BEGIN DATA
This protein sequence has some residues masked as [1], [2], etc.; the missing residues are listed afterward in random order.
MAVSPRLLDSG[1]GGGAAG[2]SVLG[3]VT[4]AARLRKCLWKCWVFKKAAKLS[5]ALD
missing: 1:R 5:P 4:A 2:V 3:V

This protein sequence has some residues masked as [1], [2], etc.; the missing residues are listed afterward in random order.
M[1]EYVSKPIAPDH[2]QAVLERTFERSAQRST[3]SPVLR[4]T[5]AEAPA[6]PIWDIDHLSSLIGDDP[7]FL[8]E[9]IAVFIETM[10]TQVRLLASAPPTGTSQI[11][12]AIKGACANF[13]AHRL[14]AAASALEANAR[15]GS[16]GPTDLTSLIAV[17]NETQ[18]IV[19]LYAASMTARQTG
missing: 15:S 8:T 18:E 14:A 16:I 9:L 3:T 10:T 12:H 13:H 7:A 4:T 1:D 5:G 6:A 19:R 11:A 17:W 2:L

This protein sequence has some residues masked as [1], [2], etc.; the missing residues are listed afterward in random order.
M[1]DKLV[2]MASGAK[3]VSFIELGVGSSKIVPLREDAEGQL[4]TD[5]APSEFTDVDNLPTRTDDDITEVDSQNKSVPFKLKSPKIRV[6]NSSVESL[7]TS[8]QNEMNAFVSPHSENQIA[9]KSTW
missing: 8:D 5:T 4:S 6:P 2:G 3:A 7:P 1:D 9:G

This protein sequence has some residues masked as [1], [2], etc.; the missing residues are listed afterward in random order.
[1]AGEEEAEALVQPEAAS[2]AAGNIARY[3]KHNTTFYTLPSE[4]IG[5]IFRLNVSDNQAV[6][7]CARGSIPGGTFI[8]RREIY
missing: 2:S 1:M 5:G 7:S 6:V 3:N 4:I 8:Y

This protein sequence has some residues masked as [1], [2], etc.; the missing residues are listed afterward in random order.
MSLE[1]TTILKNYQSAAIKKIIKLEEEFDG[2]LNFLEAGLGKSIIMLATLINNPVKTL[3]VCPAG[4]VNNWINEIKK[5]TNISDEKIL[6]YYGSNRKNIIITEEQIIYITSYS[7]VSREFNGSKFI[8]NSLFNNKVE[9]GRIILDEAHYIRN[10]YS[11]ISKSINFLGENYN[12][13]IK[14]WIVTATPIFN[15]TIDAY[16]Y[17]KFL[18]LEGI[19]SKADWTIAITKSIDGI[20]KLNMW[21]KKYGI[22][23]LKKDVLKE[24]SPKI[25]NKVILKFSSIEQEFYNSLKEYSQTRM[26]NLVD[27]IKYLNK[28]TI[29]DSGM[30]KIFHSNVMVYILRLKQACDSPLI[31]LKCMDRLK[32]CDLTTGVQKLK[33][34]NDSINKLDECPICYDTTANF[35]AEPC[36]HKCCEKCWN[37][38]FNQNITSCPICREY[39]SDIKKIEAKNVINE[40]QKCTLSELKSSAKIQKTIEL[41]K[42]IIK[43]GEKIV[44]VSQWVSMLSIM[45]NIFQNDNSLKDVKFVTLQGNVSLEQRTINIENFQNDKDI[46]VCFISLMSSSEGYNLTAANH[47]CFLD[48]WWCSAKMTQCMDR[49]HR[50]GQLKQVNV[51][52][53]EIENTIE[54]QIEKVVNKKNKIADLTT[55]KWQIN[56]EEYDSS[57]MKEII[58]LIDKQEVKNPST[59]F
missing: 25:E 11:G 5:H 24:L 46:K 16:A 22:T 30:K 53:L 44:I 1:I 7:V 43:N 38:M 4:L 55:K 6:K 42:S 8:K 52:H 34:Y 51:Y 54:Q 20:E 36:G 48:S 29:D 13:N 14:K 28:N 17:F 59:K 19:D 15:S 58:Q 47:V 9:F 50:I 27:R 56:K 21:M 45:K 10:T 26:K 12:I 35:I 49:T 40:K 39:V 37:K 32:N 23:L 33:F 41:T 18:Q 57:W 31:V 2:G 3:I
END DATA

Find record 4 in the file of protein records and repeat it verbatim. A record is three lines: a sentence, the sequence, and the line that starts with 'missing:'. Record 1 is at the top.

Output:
This protein sequence has some residues masked as [1], [2], etc.; the missing residues are listed afterward in random order.
[1]AGEEEAEALVQPEAAS[2]AAGNIARY[3]KHNTTFYTLPSE[4]IG[5]IFRLNVSDNQAV[6][7]CARGSIPGGTFI[8]RREIY
missing: 2:S 1:M 5:G 7:S 6:V 3:N 4:I 8:Y